More Options Made Available in Texas to Control Cattle Fever Ticks

A Cattle Fever Tick spray box in action in South Texas.
A Cattle Fever Tick spray box in action in South Texas.
(Texas Animal Health Commission)

Texas cattle producers will now have more options to help control the spread of Cattle Fever Ticks with an addition hand-held sprayers. The temporary rule change was announced by Texas Agriculture Commissioner Sid Miller following a meeting in meeting in Washington, D.C. with USDA Secretary Sonny Perdue and Under Secretary Greg Ibach where they discussed issues revolving around the use of spray boxes.

“I want to thank Agriculture Secretary Sonny Perdue and Under Secretary Ibach for our discussions in D.C.,” Miller says, “and I look forward to working with them to find a more permanent solution to this issue. Their agreement to allow Texas producers the option to hand-spray gives them the ability to manage their livestock as they see fit while still ensuring we maintain the fight against any tick outbreaks.”

In late-July, Miller made the controversial choice to halt the use of 15 spray boxes in South Texas that are used to spray insecticide on cattle after reports of cattle deaths related to the boxes. Miller’s decision was met with outcry from beef industry stakeholders including Texas Animal Health Commission (TAHC) and Texas and Southwestern Cattle Raisers Association (TSCRA). After 11 days, Miller temporarily reopened the use of the spray boxes with a deadline of Sept. 24 for the boxes to be fixed.

Some ranchers have claimed that cattle have died after going through the boxes to be sprayed with Co-Ral (also known as Coumaphos). Miller has supported those claims while TSCRA and TAHC have pushed back saying there were no indications of cattle deaths from the boxes.

“I also appreciate our friends in the Texas cattle industry and what they do to help feed the world,” Miller says. “I sincerely hope that together we can find a solution that will protect Texas cattle, serve the public interest and strengthen the position of the Texas beef industry as a world leader.”

After receiving input from members of the beef industry, Miller directed the agency to propose a new ventilation rule for the spray boxes on Sept. 21.

A comment period has been opened up and will continue until Nov. 30. During that time producers will have the option to use either hand-held spraying or the spray boxes to control Cattle Fever Ticks.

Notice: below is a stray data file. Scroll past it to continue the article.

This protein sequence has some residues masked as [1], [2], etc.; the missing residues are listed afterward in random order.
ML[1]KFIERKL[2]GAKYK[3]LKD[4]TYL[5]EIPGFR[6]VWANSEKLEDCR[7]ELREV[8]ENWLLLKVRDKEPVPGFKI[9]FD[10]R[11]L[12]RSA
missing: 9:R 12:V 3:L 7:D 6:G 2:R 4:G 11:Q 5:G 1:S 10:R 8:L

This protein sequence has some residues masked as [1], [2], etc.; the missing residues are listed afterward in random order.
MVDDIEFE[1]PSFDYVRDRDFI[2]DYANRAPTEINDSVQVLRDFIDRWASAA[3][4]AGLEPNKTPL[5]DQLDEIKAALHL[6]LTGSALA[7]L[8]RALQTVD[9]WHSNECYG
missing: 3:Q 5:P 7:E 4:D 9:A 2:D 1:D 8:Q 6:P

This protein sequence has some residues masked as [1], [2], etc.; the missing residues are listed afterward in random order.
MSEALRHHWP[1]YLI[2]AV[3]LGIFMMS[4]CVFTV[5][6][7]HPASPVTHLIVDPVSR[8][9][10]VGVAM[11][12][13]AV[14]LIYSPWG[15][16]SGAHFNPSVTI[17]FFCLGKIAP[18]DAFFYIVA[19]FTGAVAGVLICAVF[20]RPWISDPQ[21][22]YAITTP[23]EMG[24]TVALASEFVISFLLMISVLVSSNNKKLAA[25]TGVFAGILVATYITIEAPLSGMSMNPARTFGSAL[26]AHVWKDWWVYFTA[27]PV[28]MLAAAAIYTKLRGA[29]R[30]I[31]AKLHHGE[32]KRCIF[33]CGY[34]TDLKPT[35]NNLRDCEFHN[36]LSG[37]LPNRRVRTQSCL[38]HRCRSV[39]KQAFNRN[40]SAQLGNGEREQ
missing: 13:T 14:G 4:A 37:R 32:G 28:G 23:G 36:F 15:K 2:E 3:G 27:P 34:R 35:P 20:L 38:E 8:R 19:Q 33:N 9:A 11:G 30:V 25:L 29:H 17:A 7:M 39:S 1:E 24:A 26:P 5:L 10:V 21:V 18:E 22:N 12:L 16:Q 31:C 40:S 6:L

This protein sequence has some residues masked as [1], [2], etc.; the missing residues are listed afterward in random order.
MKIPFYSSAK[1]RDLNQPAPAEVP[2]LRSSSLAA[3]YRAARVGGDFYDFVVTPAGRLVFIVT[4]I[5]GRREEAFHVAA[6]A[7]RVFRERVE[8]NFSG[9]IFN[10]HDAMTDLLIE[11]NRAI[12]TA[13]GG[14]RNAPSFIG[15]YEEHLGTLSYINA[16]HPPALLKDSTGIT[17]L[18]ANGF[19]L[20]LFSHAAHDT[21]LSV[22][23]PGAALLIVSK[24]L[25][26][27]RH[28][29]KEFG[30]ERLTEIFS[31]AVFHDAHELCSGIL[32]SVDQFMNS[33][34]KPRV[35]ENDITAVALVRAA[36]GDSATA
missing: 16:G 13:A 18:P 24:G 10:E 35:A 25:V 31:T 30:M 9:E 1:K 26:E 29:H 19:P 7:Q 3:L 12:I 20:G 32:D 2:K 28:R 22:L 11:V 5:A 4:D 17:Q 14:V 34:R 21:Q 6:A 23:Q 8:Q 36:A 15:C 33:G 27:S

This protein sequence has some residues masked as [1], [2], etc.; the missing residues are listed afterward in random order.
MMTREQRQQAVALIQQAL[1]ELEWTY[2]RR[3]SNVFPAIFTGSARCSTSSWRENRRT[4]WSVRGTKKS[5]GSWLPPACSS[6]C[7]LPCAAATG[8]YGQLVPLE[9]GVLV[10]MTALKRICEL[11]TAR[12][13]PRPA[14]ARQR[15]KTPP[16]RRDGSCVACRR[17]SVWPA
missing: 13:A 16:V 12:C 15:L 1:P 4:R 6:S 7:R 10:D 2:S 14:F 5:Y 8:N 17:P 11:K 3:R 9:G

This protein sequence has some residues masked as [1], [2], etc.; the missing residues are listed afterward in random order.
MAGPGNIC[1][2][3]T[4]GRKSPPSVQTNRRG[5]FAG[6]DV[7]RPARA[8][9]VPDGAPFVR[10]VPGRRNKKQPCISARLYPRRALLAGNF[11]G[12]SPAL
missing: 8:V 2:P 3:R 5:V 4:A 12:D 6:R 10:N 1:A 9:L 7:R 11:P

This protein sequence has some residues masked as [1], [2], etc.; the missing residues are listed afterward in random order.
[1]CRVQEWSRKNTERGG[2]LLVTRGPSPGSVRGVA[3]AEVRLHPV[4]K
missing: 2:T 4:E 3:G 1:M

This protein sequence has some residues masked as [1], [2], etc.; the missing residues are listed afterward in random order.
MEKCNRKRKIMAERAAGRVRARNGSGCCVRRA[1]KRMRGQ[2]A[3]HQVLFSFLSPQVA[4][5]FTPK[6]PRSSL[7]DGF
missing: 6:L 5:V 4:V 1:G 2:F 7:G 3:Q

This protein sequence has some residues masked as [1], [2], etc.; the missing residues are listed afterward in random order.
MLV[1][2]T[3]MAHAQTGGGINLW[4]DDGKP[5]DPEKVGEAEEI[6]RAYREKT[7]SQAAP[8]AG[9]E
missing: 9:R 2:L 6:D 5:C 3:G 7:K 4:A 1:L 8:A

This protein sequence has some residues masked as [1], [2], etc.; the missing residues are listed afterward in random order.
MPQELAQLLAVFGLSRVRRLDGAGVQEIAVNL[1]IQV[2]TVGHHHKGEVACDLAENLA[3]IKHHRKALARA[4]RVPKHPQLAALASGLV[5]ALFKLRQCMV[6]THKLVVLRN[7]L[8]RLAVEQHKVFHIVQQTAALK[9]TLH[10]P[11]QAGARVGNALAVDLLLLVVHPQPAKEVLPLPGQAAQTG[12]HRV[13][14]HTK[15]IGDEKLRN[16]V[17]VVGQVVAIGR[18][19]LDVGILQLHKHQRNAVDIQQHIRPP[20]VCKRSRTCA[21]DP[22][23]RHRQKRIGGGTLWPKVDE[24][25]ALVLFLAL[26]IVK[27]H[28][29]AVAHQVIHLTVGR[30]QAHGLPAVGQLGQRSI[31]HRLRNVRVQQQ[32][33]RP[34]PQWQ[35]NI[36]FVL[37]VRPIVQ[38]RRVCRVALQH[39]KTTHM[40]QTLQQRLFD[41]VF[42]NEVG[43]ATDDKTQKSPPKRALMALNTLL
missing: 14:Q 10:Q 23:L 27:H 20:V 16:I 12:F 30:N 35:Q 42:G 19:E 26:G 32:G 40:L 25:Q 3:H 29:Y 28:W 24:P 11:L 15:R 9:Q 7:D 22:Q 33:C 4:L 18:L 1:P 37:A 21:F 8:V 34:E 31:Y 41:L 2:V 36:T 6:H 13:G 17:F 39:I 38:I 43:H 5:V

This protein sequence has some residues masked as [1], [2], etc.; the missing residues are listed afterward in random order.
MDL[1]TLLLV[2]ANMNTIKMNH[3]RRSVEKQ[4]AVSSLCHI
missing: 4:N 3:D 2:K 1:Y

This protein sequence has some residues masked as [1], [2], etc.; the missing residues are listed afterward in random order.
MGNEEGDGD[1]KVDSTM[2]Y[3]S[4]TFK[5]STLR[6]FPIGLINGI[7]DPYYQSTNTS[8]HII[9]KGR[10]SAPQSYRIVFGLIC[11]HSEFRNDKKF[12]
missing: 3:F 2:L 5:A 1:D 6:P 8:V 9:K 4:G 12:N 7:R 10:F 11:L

Comments will be reviewed in December and no changes are expected to happen with the spray box policy or the use of Co-Ral until early in 2019.

“I am allowing the Cattle Fever Tick spray boxes to continue operations while we continue to work on a long term solution,” Miller says. “I am hopeful that comments from producers will continue to shed light on the use of these boxes and provide valuable guidance.”

Cattle Fever Ticks are a pest that carries the deadly disease bovine babesiosis. The disease causes the destruction of the red blood cells resulting in cattle anemia, fever and death.

Research has showed that dipping or spraying cattle for fever ticks is an effective way to stop their spread. A Texas A&M University study found that the spread of small fever tick outbreak outside of the quarantine zone in Texas would result in $123 million economic loss in the first year. Should the ticks spread to their historic range it could result in a minimum cost of $1.2 billion in the first year.

Currently, there are nine South Texas counties with fever tick quarantines. The counties include Cameron, Live Oak, Hidalgo, Kinney, Maverick, Starr, Webb, Willacy and Zapata.

map showing the fever tick zone can be seen below:

Tick Map

More information about Cattle Fever Ticks and spray boxes can be found below:


Latest News

Is Grass-Fed Beef Healthier or Better for the Environment?

Oklahoma State University meat scientist Gretchen Mafi has studied the scientific differences between beef that comes from animals finished on a grain diet versus those animals finished on grass.

How To Give a Calf Electrolytes, The Dehydration Lifeline

Electrolytes can serve as a needed boost for a scouring calf. Here's a look at what’s in electrolyte products, how much electrolytes should be given and a few ways and tips on how to give electrolytes to a calf.

Colostrum Management A Cornerstone For Dairy Calf Health

Dairies have made great strides in managing colostrum, but about 14% of calves fail to get passive transfer of antibodies. There is still opportunity to improve upon this, encourages Sandra Godden, DVM.

Be Prepared, Wheat Pasture Bloat on the Rise

As growing conditions improve on wheat pastures that have been grazed short all winter long, the threat of bloat rises. Here's how to combat the onset of bloat in grazing calves.

Cows Will Tell You What is Wrong with a Facility Design

As we transition the cows into a new facility, take time to watch the cows' usage of the facility. Cow behavior in the facility will indicate what may need to be adjusted.

What Does the Drought of 2022 Mean for Lactating Pairs in the Spring of 2023?

While some parts of the U.S. remain in drought conditions and the soil moisture profile is in a deficit due to months of below normal precipitation, grass growth will likely be impacted this spring.